From on to off: why Biden went cold on the Mediterranean gas pipeline from Israel

The inside story of the US President’s change of heart – and why Turkey is toasting his volte-face

A natural gas pipeline under construction. The long-planned project that would run from Israeli waters through Cyprus and Greece, then onwards into Europe, had bipartisan support in the US. dapd via AP
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While serving as vice president under Barack Obama, Joe Biden emerged as a vocal supporter of the Eastern Mediterranean gas pipeline that would connect Israel’s offshore gas reserves to Europe.

The long-planned project that would run from Israeli waters through Cyprus and Greece, then onwards into Europe, had bipartisan support in the US.

And in 2020 with the backing of former president Donald Trump's administration, the three countries signed an agreement aiming to complete the roughly $6 billion pipeline by 2025.

But as president, Mr Biden has had a change of heart. US officials informed Israel and Greece last month that the US would no longer support the project, citing environmental concerns over impacts at odds with the administration's move away from fossil fuels.

Henri Barkey, an adjunct senior fellow at the Council on Foreign Relations, said it was “a bizarre thing” for the Biden administration to tell its allies that it no longer supported the pipeline given the timing and the optics.

The US has repeatedly called for Europe to wean itself off of Russian natural gas amid a potential invasion of Ukraine and has long sought to pursue its broader interests in the Middle East by promoting energy co-operation between its regional partners.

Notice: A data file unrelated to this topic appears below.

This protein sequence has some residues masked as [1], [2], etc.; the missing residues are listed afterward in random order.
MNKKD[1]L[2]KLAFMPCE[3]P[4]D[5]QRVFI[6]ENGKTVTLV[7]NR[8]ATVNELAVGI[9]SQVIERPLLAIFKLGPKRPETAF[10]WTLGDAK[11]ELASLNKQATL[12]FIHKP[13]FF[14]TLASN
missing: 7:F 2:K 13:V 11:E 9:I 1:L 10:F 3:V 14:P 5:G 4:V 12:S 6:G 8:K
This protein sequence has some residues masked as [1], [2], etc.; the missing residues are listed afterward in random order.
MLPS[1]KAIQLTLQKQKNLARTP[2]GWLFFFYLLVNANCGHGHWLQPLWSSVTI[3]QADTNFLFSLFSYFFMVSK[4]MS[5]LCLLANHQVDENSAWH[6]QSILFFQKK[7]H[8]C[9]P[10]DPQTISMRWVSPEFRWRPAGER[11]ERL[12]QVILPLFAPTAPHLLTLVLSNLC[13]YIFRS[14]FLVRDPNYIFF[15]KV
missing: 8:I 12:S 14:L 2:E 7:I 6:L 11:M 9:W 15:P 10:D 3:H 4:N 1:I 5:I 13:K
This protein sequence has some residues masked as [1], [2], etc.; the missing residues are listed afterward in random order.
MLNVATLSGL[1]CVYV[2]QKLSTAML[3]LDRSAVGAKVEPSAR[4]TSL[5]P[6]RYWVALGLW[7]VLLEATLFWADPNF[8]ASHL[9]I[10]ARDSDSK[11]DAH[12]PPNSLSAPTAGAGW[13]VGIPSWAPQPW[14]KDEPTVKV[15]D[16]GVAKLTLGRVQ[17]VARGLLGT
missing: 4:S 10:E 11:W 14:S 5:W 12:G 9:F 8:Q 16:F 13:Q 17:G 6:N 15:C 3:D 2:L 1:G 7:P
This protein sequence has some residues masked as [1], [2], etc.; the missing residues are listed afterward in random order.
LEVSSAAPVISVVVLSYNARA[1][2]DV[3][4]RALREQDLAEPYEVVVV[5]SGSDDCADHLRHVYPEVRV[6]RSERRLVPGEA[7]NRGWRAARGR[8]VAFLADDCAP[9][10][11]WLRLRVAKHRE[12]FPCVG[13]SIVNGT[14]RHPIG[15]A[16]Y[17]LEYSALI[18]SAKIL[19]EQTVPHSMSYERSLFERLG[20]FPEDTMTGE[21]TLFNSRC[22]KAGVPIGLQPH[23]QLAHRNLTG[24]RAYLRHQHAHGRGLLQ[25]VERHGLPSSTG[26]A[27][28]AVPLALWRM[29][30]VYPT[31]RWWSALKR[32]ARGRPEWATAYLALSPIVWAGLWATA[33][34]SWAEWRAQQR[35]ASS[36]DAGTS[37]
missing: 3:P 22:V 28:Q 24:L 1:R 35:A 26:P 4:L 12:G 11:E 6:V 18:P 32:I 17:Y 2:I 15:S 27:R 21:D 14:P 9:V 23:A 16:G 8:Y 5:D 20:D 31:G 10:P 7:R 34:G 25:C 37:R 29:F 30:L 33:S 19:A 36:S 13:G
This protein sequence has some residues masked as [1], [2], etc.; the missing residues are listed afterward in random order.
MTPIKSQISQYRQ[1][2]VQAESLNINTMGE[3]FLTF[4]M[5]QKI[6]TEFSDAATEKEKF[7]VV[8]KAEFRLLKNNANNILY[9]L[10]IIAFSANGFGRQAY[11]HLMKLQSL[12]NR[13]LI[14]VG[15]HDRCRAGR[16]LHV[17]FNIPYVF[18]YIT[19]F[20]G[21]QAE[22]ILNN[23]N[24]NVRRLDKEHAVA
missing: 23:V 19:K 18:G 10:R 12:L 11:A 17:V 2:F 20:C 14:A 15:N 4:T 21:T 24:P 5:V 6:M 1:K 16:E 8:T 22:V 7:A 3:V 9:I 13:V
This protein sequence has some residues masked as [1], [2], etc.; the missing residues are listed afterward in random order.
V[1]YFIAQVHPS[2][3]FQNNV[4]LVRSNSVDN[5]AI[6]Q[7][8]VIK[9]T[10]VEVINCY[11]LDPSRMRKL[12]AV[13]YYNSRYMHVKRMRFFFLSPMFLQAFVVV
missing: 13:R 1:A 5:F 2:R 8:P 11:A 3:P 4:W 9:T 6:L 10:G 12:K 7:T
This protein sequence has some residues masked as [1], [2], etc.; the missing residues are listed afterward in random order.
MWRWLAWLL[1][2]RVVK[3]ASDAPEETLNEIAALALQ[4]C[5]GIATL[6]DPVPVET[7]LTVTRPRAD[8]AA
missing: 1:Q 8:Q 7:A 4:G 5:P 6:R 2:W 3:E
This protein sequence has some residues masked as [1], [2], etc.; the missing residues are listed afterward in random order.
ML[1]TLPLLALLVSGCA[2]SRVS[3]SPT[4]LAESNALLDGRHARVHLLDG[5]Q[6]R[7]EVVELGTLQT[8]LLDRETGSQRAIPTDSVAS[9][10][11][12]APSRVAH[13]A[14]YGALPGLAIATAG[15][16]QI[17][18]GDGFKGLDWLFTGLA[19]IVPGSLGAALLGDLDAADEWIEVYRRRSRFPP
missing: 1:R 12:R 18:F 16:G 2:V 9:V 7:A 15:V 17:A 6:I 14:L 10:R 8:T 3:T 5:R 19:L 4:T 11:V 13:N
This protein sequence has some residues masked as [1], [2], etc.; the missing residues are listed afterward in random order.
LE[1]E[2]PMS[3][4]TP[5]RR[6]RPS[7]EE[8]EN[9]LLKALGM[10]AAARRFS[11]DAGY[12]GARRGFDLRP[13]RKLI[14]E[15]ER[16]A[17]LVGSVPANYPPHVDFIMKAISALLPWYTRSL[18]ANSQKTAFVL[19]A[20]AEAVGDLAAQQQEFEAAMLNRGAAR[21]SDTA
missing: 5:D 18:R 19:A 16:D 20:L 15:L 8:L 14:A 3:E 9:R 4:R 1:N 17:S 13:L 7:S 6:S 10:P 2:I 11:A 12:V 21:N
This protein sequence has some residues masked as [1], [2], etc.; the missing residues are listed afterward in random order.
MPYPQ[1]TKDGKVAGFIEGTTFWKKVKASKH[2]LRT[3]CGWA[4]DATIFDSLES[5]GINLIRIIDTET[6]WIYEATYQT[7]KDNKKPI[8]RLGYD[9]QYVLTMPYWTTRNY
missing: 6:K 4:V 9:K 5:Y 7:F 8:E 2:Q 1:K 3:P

“The United States was interested in that because it was a way of increasing co-operation between Cyprus, Turkey and Egypt and it had also ramifications for the other countries in the Middle East,” Mr Barkey told The National.

Mr Biden himself touted the project as a “new opportunity” and a geopolitical “win-win” that could help ameliorate long-standing tension between Turkey and its regional rivals during remarks he made at Harvard University in 2014.

“Turkey fully understands that it is no longer in its interests, they have no interest to have troops remaining in Cyprus,” Mr Biden said at the time.

He added that President Recep Tayyip Erdogan recognised “an overwhelming self-interest for Turkey in taking advantage of the significant resources, particularly gas, that are in the Eastern Mediterranean".

The then-vice president was certainly correct on the second point, but Mr Erdogan opted instead to pursue Turkey’s self-interest in gas through aggressive offshore oil exploration in disputed waters claimed by Cyprus.

Tension in the Eastern Mediterranean boiled over during the Trump administration, with Turkish war vessels accompanying its drill ships near Cyprus, ultimately butting heads with Greek, French and UAE naval fleets.

Turkey also signed an agreement with western Libya’s Tripoli-based government, which emphasised dubiously expansive Turkish claims over a large bulk of Eastern Mediterranean waters — in part to push back against the proposed pipeline.

Still, Turkey and Israel have sought to mend ties in recent months, with Mr Erdogan due to meet Israeli President Isaac Herzog next month after the two countries expelled each other’s ambassadors in 2018.

Mr Erdogan wasted no time in taking a victory lap after the Biden administration cancelled the pipeline, asserting that Israel could provide natural gas to Europe through Turkey instead of through Cyprus.